Blue Rain by Barbara F. Lefcowitz

If you’ve ever seen blue rain
please explain to me when and where.
I promise I won’t steal so much as a fringe.
Tell me if it was closer to a peacock
or prairie-grass blue, the blue edge
of elegant paper, blue thread
inside a block of ice; whether it favored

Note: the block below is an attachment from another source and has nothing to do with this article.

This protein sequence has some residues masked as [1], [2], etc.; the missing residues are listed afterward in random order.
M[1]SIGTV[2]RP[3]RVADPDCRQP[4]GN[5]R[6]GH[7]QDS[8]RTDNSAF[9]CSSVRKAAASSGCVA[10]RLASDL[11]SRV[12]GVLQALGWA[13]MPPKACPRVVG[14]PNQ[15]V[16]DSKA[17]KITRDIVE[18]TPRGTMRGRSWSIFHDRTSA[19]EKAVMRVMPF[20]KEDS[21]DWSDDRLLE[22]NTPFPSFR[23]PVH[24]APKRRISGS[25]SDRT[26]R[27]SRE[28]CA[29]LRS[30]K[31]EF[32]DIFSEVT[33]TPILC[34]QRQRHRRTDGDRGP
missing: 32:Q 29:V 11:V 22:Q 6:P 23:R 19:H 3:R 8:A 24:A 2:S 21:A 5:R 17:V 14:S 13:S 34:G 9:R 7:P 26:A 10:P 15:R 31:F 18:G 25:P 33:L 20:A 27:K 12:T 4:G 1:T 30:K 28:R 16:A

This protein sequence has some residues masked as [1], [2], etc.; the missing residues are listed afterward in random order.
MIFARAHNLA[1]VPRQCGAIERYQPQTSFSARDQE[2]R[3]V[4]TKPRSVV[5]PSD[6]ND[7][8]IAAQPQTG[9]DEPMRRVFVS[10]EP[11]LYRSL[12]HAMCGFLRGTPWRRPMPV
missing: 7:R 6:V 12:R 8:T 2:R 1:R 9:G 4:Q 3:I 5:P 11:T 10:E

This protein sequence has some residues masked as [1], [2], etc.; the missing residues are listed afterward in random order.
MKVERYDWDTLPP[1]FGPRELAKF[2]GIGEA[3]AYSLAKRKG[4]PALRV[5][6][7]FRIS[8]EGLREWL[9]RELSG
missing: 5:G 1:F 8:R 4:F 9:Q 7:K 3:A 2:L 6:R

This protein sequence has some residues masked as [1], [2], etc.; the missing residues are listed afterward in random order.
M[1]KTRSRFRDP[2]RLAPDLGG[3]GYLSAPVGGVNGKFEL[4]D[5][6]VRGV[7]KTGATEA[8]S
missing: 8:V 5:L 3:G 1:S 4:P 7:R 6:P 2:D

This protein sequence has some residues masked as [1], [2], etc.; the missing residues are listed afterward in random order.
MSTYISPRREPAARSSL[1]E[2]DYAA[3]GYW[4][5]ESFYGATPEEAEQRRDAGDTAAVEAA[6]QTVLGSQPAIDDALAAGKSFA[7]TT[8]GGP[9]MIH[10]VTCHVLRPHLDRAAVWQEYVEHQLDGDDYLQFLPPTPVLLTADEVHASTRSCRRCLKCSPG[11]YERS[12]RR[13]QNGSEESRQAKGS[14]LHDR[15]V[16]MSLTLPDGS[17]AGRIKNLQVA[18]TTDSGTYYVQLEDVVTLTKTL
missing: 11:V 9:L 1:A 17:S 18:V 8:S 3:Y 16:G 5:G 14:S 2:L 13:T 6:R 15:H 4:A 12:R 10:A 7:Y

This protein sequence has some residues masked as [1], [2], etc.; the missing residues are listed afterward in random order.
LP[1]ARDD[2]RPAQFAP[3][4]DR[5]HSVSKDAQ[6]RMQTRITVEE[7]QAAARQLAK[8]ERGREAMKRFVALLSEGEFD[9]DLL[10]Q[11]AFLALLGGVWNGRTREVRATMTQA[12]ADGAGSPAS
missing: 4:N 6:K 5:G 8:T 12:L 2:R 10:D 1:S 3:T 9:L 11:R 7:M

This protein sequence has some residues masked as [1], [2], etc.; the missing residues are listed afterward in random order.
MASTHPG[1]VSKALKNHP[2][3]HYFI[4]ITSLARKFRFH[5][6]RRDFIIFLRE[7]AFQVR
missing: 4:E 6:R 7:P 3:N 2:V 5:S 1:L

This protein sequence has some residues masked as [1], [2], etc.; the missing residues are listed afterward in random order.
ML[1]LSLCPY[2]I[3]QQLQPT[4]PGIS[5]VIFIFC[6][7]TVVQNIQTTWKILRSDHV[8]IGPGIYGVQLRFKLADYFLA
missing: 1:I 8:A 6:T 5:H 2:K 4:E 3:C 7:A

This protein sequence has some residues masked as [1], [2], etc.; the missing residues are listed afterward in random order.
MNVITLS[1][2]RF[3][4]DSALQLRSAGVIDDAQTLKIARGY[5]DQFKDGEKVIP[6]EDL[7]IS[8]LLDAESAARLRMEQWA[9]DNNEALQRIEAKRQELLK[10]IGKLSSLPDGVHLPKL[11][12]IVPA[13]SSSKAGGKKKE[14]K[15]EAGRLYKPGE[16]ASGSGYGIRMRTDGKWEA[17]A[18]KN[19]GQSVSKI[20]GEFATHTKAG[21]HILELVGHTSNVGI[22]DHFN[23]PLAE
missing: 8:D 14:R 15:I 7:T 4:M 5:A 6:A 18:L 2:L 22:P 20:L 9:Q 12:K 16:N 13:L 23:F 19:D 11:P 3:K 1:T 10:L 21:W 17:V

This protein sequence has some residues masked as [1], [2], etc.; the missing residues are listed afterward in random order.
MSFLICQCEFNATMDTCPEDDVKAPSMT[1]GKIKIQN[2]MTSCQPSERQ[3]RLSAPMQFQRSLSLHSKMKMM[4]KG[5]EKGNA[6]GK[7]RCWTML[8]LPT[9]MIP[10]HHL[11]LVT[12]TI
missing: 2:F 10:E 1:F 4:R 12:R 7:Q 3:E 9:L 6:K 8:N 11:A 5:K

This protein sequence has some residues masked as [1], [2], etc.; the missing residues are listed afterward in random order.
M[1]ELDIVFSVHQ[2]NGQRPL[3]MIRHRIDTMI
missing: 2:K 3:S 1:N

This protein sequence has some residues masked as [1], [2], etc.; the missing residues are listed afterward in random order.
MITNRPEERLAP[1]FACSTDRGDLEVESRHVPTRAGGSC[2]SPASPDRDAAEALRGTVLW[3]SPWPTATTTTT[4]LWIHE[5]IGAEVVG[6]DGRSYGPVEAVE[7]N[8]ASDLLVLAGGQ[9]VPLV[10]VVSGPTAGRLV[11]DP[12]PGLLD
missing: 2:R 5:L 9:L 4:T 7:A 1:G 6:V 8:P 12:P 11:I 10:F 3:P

purple or green, deepened to near blackness,
reminded you of a vein
or of a police car’s flashing lights;
the skin’s blue tinge when breathing
becomes shallow, the glaze
that illuminates a blue-tiled mosque.
Even if it looked shabby as the feathers
on a thrift-store hat or resembled a bruise,
tell me about the blue rain. Because if you
truly saw such rain, if only for a blink,
there’s hope for my square violet snowflake,
for the red wire that connects
waking with dream.